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The master key to the original version of the Petya ransomware – not to be confused with the latest and massive Petya/ExPetr outbreak that swept through the Ukraine and parts of Europe last month – has been released, allowing all the victims of previous Petya attacks to unscramble their encrypted files.

According to researchers, the author of the original Petya ransomware, which goes by the pseudonym Janus, made the key available on Wednesday.

“Similarly to the authors of TeslaCrypt, (Janus) released his private key, allowing all the victims of the previous Petya attacks, to get their files back,” wrote Hasherezade, a researcher for MalwareBytes that posted her finding on Thursday.

Further analysis of the master key by Kaspersky Lab research analyst Anton Ivanov confirmed the key unlocks Petya ransomware and early versions the GoldenEye ransomware.

“The published #Petya master key works for all versions including #GoldenEye,” tweeted Ivanov.

According to Hasherezade, GoldenEye ransomware was first created by Petya author Janus in 2016. It was the fourth version based on the Petya code. This year, the “compiled application” was stolen and modified by another threat actor.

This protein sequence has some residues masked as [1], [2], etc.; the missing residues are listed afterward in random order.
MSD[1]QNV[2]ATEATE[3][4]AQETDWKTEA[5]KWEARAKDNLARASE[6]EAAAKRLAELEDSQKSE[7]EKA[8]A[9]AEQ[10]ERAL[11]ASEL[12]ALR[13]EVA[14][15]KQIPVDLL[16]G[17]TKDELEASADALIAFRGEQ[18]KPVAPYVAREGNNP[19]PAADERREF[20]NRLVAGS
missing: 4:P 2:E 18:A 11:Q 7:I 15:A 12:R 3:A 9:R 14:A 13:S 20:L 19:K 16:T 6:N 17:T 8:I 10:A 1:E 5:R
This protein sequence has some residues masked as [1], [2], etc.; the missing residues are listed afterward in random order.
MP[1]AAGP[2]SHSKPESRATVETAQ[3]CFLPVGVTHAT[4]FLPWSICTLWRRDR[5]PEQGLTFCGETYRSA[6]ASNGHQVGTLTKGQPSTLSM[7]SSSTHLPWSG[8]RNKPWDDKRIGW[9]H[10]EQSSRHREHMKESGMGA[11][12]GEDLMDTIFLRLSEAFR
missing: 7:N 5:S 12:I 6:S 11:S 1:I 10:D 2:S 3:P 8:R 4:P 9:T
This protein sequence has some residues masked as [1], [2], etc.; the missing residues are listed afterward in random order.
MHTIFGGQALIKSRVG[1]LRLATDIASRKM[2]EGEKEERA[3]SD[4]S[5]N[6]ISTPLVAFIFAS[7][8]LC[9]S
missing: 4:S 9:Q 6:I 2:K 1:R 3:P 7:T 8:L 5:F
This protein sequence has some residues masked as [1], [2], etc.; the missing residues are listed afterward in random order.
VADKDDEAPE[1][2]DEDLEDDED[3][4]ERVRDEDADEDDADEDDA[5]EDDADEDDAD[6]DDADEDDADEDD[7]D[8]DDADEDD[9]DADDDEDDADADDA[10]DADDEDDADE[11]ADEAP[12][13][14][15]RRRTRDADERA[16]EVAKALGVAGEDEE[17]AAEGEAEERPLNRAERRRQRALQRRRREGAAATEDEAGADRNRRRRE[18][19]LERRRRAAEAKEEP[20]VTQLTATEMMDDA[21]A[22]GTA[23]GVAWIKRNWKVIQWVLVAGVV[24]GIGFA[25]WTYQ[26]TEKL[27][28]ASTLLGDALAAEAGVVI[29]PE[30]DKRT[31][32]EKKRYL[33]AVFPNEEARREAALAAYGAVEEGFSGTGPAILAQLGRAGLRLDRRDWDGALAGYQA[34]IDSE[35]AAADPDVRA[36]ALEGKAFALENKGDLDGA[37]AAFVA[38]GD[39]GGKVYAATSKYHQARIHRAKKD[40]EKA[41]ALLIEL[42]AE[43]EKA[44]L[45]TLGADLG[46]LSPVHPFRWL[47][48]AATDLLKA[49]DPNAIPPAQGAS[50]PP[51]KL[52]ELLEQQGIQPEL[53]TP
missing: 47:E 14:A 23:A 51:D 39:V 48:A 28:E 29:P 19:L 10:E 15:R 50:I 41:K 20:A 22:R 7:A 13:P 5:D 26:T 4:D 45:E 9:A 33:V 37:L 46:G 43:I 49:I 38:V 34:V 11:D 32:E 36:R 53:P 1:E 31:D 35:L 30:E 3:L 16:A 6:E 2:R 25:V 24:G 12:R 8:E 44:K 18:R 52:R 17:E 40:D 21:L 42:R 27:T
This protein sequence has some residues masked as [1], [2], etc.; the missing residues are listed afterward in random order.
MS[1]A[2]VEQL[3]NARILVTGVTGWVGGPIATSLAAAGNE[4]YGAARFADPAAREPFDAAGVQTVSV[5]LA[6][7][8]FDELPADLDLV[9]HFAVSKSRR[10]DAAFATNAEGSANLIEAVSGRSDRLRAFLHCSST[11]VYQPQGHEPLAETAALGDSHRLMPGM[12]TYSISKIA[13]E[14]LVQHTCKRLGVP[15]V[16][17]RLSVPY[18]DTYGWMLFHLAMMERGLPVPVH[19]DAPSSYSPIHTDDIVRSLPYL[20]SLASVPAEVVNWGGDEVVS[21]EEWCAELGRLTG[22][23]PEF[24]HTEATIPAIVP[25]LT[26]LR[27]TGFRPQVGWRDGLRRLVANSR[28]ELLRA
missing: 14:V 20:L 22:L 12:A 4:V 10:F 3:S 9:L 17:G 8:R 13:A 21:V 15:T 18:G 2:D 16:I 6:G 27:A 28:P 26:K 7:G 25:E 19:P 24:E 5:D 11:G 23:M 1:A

That latest version of the malware, based on pirated GoldenEye code, was believed used in last month’s wiper outbreak that originated in the Ukraine. Unlike previous versions, this version lacked the ability to decrypt effected systems and was considered wiper malware. It goes by various names such as Not Petya, ExPetr, Eternal Petya, and sometimes GoldenEye, Hasherezade said.

Petya is crypto-malware that is known for targeting a victim’s Master Boot Record instead of files stored on the computer, network shares or backups that the computer may have access to. The ransomware has demanded around $400 in Bitcoin for the decryption key.

In April 2016, researchers developed a unique decryption tool that allowed most victims to generate a key to decrypt early Petya ransomware versions. A Twitter user by the name @leostone came up with the genetic algorithm to generate passwords and a security researcher at Emsisoft, created an executable designed to extract data from infected Petya drives.

Petya’s author subsequently updated the ransomware preventing those earlier decryption tools from working.

“Thanks to the currently published master key, all the people who have preserved the images of the disks encrypted by the relevant versions of Petya, may get a chance of getting their data back,” Hasherezade wrote.